“The inspiration for the ‘Premiere’ season uniform design comes directly from the UFL shield and its foundation colors which represent ‘green grass’, ‘blue sky’ and silver for innovation,” said Caruso. “Throughout the uniforms, we used the dimensional ‘arc’ of the shield on the chest and supporting ‘arcs’ on the sleeves and pants. The unique font of the numbers reinforces the shield’s classic bold typeface with angles and dimensional treatments conveying depth and motion. The four uniform designs work together in a unified branded system, providing manufacturing efficiencies while allowing each team to retain its own unique and differentiated character.”

United Football League Introduces Las Vegas Locomotives as Team Name & Unveils Uniforms

Hmmm. It does reflect the history of Las Vegas, but would have been more appropriate in an age when the city really was a railroad town–let’s say before the UPRR moved the repair shops out of town in 1922. Most people probably don’t say “trains” when you ask them to say the first thing that comes to mind when you say “Las Vegas.” Considering we don’t even have passenger train service here anymore, I’m not sure this was such a good idea in 2009.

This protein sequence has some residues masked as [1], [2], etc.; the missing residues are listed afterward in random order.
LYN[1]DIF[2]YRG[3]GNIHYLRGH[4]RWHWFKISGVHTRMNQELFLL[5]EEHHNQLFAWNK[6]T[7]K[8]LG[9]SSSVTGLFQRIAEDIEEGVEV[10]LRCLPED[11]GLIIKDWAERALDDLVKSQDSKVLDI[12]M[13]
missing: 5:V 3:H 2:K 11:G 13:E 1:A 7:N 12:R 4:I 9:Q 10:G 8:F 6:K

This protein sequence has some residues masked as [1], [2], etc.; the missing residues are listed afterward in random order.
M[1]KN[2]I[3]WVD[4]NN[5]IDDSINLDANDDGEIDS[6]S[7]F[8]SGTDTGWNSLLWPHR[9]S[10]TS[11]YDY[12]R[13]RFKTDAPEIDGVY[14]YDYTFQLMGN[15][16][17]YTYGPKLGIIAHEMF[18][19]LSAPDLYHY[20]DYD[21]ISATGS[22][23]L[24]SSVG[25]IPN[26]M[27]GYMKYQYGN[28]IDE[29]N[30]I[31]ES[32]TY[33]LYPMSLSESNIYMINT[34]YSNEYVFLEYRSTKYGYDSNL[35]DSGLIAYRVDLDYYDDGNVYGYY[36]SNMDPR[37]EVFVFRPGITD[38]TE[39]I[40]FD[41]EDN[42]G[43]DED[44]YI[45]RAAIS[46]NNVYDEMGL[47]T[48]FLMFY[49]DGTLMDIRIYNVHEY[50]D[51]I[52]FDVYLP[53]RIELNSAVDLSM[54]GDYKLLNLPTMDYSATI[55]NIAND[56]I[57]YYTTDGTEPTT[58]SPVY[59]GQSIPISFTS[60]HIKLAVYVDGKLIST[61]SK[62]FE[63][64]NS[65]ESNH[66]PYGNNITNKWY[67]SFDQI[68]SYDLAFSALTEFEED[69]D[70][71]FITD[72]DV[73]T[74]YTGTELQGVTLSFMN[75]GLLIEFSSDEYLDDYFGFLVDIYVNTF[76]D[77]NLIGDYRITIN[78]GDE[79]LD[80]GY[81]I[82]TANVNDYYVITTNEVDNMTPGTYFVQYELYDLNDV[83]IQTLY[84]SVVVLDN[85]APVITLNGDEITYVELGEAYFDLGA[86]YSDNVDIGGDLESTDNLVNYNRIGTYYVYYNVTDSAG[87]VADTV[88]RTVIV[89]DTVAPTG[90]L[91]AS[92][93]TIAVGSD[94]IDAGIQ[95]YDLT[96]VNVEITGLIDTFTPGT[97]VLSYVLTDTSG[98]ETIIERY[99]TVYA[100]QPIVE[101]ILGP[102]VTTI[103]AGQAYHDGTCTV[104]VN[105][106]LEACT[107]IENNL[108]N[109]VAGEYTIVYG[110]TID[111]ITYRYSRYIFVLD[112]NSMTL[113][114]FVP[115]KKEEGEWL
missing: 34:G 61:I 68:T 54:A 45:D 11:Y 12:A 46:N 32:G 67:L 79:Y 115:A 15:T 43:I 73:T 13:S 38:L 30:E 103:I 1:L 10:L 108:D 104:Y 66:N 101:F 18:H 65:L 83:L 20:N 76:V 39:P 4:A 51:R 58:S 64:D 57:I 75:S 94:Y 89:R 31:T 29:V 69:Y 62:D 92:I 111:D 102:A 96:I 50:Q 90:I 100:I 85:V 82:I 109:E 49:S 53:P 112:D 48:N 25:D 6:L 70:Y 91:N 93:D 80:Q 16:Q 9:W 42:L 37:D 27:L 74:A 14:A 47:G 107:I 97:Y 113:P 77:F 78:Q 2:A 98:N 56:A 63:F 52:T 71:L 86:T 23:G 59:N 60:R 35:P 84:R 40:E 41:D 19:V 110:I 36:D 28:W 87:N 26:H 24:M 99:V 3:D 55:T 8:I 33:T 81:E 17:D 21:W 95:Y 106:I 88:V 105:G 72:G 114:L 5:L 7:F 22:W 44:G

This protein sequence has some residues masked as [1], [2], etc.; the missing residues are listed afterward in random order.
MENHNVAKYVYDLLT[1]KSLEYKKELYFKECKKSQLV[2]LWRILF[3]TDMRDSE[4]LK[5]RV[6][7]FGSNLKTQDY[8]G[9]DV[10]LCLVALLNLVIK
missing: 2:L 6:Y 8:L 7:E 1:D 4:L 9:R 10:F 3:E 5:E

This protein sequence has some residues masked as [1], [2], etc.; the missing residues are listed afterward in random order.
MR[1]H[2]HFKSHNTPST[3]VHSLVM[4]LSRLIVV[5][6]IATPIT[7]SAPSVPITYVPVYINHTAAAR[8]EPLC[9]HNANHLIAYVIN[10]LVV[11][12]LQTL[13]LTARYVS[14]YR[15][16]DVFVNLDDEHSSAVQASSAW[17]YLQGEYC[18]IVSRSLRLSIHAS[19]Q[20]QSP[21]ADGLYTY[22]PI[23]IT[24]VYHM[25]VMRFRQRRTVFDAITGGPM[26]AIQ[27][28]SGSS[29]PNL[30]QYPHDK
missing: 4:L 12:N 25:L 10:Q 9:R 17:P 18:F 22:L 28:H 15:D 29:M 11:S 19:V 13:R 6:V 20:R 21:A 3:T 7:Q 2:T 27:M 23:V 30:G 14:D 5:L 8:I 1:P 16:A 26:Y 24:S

The nickname, “Locos,” is a little too close to “Lobos” for me. I’m seeing University of New Mexico basketball, not pro football. “Locomotives” sounds much more like a college team nickname than a professional team’s one. It really would be perfect for an engineering school, even if they don’t graduate the engineers who run trains.

And good God, does that description of the “premiere” season uniforms sound pretentious or what? It’s like they’re talking about a Cirque show or something. It’s a sport that involves men hitting each other, very hard, while people drink beer and bet on the outcome. I’ve never watched a football game–nor have I known anyone else to watch a football game–and comment on the “dimensional arc” of the uniforms.

Here’s a few names I came up with that aren’t already used by any other pro sports team that I know of and, I think, work better:

Las Vegas Land Sharks (or Loan Sharks–there could be some synergy with the Mob Museum)
Las Vegas Pit Bosses
Las Vegas Godfathers (hey, if we’re going to do the Mob thing, we might as well go all in)
Las Vegas Dons (it plays on the Spanish heritage and is a more subtle way of saying “Godfathers”
Las Vegas Vagabonds
Las Vegas Bandits (the players would have two arms, but they could have a slot machine in the logo)
Las Vegas Hangovers (Most football team names represent something brutal and intimidating, and a hangover is both. Many people leave Vegas with hangovers, as well.)

I welcome further suggestions in the comments. I say, we should remember who we are and how we are perceived in 2009. Let’s have some fun with this.